Stanford Rolls Out Another Podcast Course and a New iTunes Look

Virgil_2Stan­ford re-launched its iTunes site last week, rolling out a new sleek look and a host of new pod­casts.

Among the new releas­es, you’ll find the lat­est in a series of full-fledged cours­es ready to be down­loaded to your iPod for free. (See the pre­vi­ous cours­es we’ve men­tioned here, here and here.) This time around, you can access a short course, Vir­gil’s Aeneid: Anato­my of a Clas­sic (get it on iTunes), which takes a close look at one of the cen­tral texts in the West­ern tra­di­tion.  (You can pur­chase a copy of the book ref­er­enced in the course here, or down­load free web ver­sions in Eng­lish or Latin, though they won’t fol­low the cor­rect pag­i­na­tion.) Pre­sent­ed by Susan­na Braund, a Stan­ford clas­sics pro­fes­sor, the course is divid­ed into 5 install­ments, each run­ning about two hours. For the moment, you can only down­load the first part. But rest assured that the remain­ing ones are set to be issued in the weeks to come. The course was orig­i­nal­ly pre­sent­ed in Stan­ford’s Con­tin­u­ing Stud­ies pro­gram. To learn more about the course, take a look at the course descrip­tion below.

“The cen­tral text in the canon of Latin lit­er­a­ture is Virgil’s Aeneid, an epic poem in twelve books com­posed more than two thou­sand years ago under the Roman emper­or Augus­tus. The poem was an instant hit. It became a school text imme­di­ate­ly and has remained cen­tral to stud­ies of Roman cul­ture to the present day. How can a poem cre­at­ed in such a remote lit­er­ary and social envi­ron­ment speak so elo­quent­ly to sub­se­quent ages? In this course we will dis­cov­er what kind of poem this is and what kind of hero Aeneas is. Our stud­ies will focus chiefly on the poem itself and on wider aspects of Roman cul­ture. It will be essen­tial to com­mit to read­ing the poem ahead of time, at a rate of about 100 pages per week. We will use the ener­getic trans­la­tion by Robert Fitzger­ald.”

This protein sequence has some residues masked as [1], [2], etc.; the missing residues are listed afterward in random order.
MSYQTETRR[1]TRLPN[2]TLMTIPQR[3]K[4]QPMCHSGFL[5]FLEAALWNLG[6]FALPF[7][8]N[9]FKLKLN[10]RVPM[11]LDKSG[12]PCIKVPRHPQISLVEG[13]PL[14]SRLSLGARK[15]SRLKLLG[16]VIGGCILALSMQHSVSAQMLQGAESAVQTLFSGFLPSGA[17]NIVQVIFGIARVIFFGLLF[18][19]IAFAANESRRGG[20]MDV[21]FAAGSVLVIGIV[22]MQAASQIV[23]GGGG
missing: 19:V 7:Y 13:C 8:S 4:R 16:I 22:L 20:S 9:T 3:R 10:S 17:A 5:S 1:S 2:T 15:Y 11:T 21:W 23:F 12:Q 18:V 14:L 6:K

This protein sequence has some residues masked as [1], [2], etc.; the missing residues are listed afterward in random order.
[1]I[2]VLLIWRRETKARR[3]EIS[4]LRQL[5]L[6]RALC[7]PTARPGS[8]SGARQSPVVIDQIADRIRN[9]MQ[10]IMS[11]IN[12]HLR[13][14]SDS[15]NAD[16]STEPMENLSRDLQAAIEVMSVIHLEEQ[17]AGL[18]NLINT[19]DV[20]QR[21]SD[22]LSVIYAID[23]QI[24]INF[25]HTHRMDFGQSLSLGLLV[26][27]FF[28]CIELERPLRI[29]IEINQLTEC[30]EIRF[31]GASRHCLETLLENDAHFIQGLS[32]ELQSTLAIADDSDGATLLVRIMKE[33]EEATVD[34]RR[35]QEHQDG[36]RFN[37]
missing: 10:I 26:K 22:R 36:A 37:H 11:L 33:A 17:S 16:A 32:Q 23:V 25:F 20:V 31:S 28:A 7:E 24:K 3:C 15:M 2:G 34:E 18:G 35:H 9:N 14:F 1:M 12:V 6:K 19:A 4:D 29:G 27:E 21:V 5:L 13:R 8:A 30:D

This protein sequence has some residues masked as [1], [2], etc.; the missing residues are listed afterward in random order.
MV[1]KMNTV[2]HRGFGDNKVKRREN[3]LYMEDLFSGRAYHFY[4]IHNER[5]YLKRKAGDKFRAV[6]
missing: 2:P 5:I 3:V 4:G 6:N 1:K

Find many more Uni­ver­si­ty Pod­casts here.

See all of Open Cul­ture’s Pod­cast Col­lec­tions:

Arts & Cul­tureAudio BooksFor­eign Lan­guage LessonsNews & Infor­ma­tionSci­enceTech­nol­o­gyUni­ver­si­ty (Gen­er­al)Uni­ver­si­ty (B‑School)Pod­cast Primer


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  • Gene De Lisa says:

    This is ter­rif­ic. A lec­ture on the Aeneid avail­able for free.

    Unfor­tu­nate­ly some­one chose to force would be lis­ten­ers to use iTunes. That was not nec­es­sary.

  • Bob says:

    Tying this to iTunes is just a bad choice. I don’t know if Apple some­how pushes/pays for this approach but it cer­tain­ly makes it hard­er to use as their Pod­cast han­dling is some­where between poor and bro­ken. I’ll go through the painful effort of get­ting this through iTunes but I’m glad a num­ber of oth­er Uni­ver­si­ties have cho­sen to offer bet­ter approach­es.

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